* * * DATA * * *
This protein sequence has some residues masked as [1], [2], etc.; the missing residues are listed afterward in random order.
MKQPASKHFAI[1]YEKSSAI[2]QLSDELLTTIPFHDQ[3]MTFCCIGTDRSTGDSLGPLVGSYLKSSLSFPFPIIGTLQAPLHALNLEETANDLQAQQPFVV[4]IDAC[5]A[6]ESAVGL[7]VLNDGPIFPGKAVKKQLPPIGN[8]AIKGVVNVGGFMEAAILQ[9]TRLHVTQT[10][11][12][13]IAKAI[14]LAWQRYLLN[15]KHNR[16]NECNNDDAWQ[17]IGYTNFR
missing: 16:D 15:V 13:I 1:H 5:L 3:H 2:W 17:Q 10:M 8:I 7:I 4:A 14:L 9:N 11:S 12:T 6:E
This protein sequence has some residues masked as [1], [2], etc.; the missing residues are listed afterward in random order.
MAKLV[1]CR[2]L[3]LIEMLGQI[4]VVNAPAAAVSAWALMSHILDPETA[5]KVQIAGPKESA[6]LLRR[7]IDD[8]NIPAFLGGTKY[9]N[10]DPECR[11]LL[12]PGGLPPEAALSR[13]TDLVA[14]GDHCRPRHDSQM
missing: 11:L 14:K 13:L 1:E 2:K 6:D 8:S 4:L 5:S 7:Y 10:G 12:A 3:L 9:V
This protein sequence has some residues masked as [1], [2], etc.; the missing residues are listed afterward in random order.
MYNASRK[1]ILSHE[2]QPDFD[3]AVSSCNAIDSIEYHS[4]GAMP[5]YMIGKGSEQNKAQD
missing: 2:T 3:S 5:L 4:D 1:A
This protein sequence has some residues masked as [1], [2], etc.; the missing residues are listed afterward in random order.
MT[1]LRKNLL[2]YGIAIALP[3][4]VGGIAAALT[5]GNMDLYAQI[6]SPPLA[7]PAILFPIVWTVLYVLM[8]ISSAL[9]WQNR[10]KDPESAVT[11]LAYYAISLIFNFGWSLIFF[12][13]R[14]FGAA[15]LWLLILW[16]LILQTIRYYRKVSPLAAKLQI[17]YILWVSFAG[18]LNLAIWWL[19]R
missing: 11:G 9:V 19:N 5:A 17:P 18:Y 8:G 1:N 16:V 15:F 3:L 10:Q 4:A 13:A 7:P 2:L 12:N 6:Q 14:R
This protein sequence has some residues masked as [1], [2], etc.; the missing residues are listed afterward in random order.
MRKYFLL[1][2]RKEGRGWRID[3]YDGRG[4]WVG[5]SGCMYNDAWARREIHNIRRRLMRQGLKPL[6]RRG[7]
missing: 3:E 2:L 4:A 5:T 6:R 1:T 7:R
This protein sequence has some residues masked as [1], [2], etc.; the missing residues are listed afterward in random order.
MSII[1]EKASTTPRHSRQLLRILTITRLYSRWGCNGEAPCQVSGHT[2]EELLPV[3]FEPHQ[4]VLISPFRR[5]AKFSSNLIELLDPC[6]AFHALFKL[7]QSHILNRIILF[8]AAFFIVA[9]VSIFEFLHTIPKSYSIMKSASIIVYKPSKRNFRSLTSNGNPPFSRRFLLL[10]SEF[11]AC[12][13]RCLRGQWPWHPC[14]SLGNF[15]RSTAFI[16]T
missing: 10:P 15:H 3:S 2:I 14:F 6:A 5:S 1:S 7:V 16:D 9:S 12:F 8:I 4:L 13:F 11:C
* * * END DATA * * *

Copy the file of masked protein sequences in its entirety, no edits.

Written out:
This protein sequence has some residues masked as [1], [2], etc.; the missing residues are listed afterward in random order.
MKQPASKHFAI[1]YEKSSAI[2]QLSDELLTTIPFHDQ[3]MTFCCIGTDRSTGDSLGPLVGSYLKSSLSFPFPIIGTLQAPLHALNLEETANDLQAQQPFVV[4]IDAC[5]A[6]ESAVGL[7]VLNDGPIFPGKAVKKQLPPIGN[8]AIKGVVNVGGFMEAAILQ[9]TRLHVTQT[10][11][12][13]IAKAI[14]LAWQRYLLN[15]KHNR[16]NECNNDDAWQ[17]IGYTNFR
missing: 16:D 15:V 13:I 1:H 5:L 3:H 2:W 17:Q 10:M 8:I 7:I 4:A 14:L 9:N 11:S 12:T 6:E
This protein sequence has some residues masked as [1], [2], etc.; the missing residues are listed afterward in random order.
MAKLV[1]CR[2]L[3]LIEMLGQI[4]VVNAPAAAVSAWALMSHILDPETA[5]KVQIAGPKESA[6]LLRR[7]IDD[8]NIPAFLGGTKY[9]N[10]DPECR[11]LL[12]PGGLPPEAALSR[13]TDLVA[14]GDHCRPRHDSQM
missing: 11:L 14:K 13:L 1:E 2:K 6:D 8:S 4:L 5:S 7:Y 10:G 12:A 3:L 9:V
This protein sequence has some residues masked as [1], [2], etc.; the missing residues are listed afterward in random order.
MYNASRK[1]ILSHE[2]QPDFD[3]AVSSCNAIDSIEYHS[4]GAMP[5]YMIGKGSEQNKAQD
missing: 2:T 3:S 5:L 4:D 1:A
This protein sequence has some residues masked as [1], [2], etc.; the missing residues are listed afterward in random order.
MT[1]LRKNLL[2]YGIAIALP[3][4]VGGIAAALT[5]GNMDLYAQI[6]SPPLA[7]PAILFPIVWTVLYVLM[8]ISSAL[9]WQNR[10]KDPESAVT[11]LAYYAISLIFNFGWSLIFF[12][13]R[14]FGAA[15]LWLLILW[16]LILQTIRYYRKVSPLAAKLQI[17]YILWVSFAG[18]LNLAIWWL[19]R
missing: 11:G 9:V 19:N 5:A 17:P 18:Y 8:G 1:N 16:V 15:F 3:L 10:Q 4:A 13:A 7:P 2:L 12:N 6:Q 14:R
This protein sequence has some residues masked as [1], [2], etc.; the missing residues are listed afterward in random order.
MRKYFLL[1][2]RKEGRGWRID[3]YDGRG[4]WVG[5]SGCMYNDAWARREIHNIRRRLMRQGLKPL[6]RRG[7]
missing: 3:E 2:L 4:A 5:T 6:R 1:T 7:R
This protein sequence has some residues masked as [1], [2], etc.; the missing residues are listed afterward in random order.
MSII[1]EKASTTPRHSRQLLRILTITRLYSRWGCNGEAPCQVSGHT[2]EELLPV[3]FEPHQ[4]VLISPFRR[5]AKFSSNLIELLDPC[6]AFHALFKL[7]QSHILNRIILF[8]AAFFIVA[9]VSIFEFLHTIPKSYSIMKSASIIVYKPSKRNFRSLTSNGNPPFSRRFLLL[10]SEF[11]AC[12][13]RCLRGQWPWHPC[14]SLGNF[15]RSTAFI[16]T
missing: 10:P 15:H 3:S 2:I 14:F 6:A 5:S 1:S 7:V 16:D 9:S 12:F 8:I 4:L 13:F 11:C